In an era where digital marketing is king, it can be all-too easy to overlook the efficacy of the humble print ad. Nonetheless, print advertising copy can still be highly effective in engaging your target audience on their home turf. Whether it’s a poster they see as they get off the train, a roller banner they notice when they walk past your physical premises or a leaflet dropped through their letterbox, it can be a highly effective way of promoting brand awareness. It can engage your target demographic groups in areas that are harder to reach in the digital realm.
Print copy is harder to avoid than, say, a digital pop up. Viewers don’t get to dismiss it with a simple tap of a finger. This means that your printed advertising copy has a much broader window in which you can engage the viewer’s attention and make your voice heard.
Yet, while print advertising copy certainly can be effective, that doesn’t mean that it is effective by default. Even seasoned entrepreneurs and professionals with outstanding marketing credentials can find themselves making schoolboy errors. If you’re primarily used to digital marketing, you may fall prey to some of these classic print mistakes which must be avoided at all costs…
Check, check and check again!
Digital advertising copy is easy to amend, substitute or replace. If you’ve overlooked a typo or something has gone wrong in the artwork, that’s cool. You can replace it in literally seconds. Those who use print copy have no such luxury. Errors in printed copy can be expensive and logistically nightmarish to correct.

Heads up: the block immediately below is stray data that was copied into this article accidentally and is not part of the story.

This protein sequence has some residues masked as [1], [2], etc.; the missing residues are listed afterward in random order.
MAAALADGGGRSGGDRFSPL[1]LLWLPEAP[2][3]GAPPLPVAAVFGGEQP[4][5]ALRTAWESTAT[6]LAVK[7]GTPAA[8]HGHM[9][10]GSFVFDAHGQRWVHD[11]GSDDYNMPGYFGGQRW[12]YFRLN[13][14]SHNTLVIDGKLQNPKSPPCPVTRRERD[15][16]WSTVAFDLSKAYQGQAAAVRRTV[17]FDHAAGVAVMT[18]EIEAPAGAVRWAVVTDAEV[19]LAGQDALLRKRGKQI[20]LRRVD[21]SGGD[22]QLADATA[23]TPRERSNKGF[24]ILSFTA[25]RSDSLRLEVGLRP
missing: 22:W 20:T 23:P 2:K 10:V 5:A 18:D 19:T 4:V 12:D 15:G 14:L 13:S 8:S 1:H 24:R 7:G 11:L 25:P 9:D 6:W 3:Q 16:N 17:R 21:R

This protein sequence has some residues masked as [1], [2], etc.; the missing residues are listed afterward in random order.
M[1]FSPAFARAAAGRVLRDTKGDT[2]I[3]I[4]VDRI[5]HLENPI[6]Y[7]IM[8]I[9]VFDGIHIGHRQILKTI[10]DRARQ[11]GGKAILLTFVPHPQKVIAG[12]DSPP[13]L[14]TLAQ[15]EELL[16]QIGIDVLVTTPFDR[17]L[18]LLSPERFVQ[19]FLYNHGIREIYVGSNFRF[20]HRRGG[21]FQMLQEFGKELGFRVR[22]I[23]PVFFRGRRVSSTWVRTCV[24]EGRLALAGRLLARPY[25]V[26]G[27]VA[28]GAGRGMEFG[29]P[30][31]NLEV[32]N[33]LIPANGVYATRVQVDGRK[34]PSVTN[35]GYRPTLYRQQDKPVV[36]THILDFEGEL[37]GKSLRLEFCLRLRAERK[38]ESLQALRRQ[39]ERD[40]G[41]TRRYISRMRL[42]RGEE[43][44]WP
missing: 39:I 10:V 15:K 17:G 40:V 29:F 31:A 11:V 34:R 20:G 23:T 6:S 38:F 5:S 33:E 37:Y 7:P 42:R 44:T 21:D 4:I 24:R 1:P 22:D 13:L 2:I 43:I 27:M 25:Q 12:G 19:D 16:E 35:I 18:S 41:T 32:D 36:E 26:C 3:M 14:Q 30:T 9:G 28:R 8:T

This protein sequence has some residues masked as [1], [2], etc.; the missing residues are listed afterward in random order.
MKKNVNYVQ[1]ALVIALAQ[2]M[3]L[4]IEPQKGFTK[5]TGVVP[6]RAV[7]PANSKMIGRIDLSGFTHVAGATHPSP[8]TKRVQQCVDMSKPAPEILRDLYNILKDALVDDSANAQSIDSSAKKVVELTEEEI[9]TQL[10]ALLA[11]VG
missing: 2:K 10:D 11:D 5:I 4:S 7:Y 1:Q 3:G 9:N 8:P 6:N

Thus, if you know in your heart of heart that proofreading isn’t your strongest suit, it behoves you to check, check and check again, every time you make an alteration to your copy. Oh and, save your work frequently. It’s not an issue that’s exclusive to print advertising, but it’s important nonetheless.
The size of your medium is an extremely important consideration that will affect all of your creative and logistical decisions when it comes to composing your copy. You should aim to create unique copy that is tailored to the size, dimensions, texture and finish of your print medium. Trying to use the same artwork for everything from double sided roller banners to leaflets is a risky strategy that could undermine the potency of your message.
If your campaign will span multiple print media, it behoves you to check your page sizes before you upload your artwork to your chosen print company or reprographics department. Ensure that your text or and key images graphics are not too close to the edge.
Tell me… Do you check your bleed?
You will! Or at least… You should. Uploading artwork without the correct bleed is an extremely common print mistake which is most commonly made by those who are unaccustomed to composing artwork for print purposes. Unlike digital copy, printed copy needs to account that there’s always a tiny amount of movement that occurs whenever the paper (or other print medium) travels through the press. As such, if your artwork extends only to the boundaries of the document’s edges you may wind up with a tiny white border around your artwork. This can cheapen and undermine your message and be a logistical problem to remove.